Martin Scorsese’s The Irishman, Pedro Almodovar’s Pain and Glory, James Gray’s Ad Astra, Noah Baumbach’s Marriage Story and Ari Aster’s Midsommar are among the crowdpullers in the world cinema section of the upcoming Mumbai Film Festival. One-third of the 190-odd titles across various sections were revealed at a press conference in Mumbai on Monday.
The films in the Indian competition and non-competitive category have already been announced. Among the titles in competition are Gitanjali Rao’s Bombay Rose, Saurav Rai’s Nimtoh, Bhaskar Hazarika’s Aamis and Archana Phadke’s About Love. The non-competitive films include Sunit Sinha’s Ranj, Nicholas Kharkongor’s Axone and Tanuja Chandra’s Aunty Sudha Aunty Radha.
The line-up was announced by festival director Anupama Chopra, artistic director Smriti Kiran and members of the Mumbai Academy of Moving Image, which has been organising the festival since 1998 (which is why the event is popularly known as “MAMI”). On the dais were MAMI board members Rohan Sippy, Ajay Bijli, Siddharth Roy Kapur, Zoya Akhtar and Vishal Bhardwaj.
Calling the selection process “a dark art”, Smriti Kiran noted that independent Indian directors have “consistently gotten bolder”, are “taking many more chances than before”, and are not “holding back”.
The international competition jury is headed by filmmaker Hany Abu-Assad (Paradise Now), while producer and commentator Franklin Leonard helms the jury of the Indian competition titles.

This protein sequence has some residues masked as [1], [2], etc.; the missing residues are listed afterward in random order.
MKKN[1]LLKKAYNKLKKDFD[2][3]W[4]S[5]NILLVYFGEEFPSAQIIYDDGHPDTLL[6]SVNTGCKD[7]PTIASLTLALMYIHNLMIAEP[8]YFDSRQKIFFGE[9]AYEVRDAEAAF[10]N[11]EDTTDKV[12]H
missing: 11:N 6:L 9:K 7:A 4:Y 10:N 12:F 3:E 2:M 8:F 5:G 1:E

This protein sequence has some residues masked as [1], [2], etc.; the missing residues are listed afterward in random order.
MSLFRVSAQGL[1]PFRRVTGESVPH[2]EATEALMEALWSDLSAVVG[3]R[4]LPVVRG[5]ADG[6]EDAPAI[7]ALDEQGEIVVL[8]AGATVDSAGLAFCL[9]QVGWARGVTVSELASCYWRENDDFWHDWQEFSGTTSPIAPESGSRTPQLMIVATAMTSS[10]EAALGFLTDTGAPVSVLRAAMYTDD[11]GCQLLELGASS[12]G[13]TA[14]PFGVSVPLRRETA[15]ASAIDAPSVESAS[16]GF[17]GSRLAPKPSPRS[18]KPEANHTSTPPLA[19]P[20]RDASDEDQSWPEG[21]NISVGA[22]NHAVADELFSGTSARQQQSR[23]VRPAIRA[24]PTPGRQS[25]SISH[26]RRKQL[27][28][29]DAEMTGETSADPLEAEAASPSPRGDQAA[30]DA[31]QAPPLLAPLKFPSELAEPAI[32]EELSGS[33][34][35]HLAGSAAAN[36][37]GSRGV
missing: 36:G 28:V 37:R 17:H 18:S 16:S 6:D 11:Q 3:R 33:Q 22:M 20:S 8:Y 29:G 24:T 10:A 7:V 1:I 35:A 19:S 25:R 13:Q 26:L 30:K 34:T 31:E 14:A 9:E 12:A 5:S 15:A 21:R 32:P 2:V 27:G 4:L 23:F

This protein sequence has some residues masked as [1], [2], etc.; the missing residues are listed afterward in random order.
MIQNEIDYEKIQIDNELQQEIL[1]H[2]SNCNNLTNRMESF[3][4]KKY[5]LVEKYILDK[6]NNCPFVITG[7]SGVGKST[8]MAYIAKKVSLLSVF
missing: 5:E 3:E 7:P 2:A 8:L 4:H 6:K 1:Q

The opening film is Geethu Mohandas’s Malayalam-language Moothon, in which Nivin Pauly’s character journeys from Lakshadweep to Mumbai in search of his healer brother.
Lifetime achievement awards will be given to Deepti Naval from India and Fernando Meirelles, the Brazilian director of the cult film City of God. Meirelles will also conduct a master class during the festival. His latest movie The Two Popes, which imagines conversations between Pope Benedict (Anthony Benedict) and Pope Francis (Jonathan Pryce), will be shown in Mumbai.
The Two Popes is one of six Netflix titles that will be screened at the festival. Netflix will also premiere Martin Scorsese’s highly anticipated The Irishman. Scorsese’s gangster drama reunites the American director with Robert De Niro, Harvey Keitel and Joe Pesci. Also starring in the saga of a hitman looking back on his life are Al Pacino, Bobby Cannavale, Anna Paquin, Ray Romano, Stephen Graham and de-aging technology. The Irishman will be released worldwide on Netflix on November 27.
Among the heavy-hitters in the world cinema section are Vitalina Varela. In Portuguese master Pedro Costa’s first film in five years, the eponymous heroine arrives in Lisbon from Cape Verde soon after her husband’s funeral, where she is confronted by the ghosts of the past and the present.
Elia Suleiman’s It Must Be Heaven is Palestine’s entry for the foreign language Oscar. The movie stars Suleiman, as always, as an emigre who escapes his land only to realise that he can never really leave.
Is any film festival complete without French titles? This year’s spread for Mumbai includes Zombi Child, in which a Haitian teenager studying in Paris faces the consequences of a family secret involving resurrection from the dead. The director is Bertrand Bonello (Saint Laurent, Nocturama).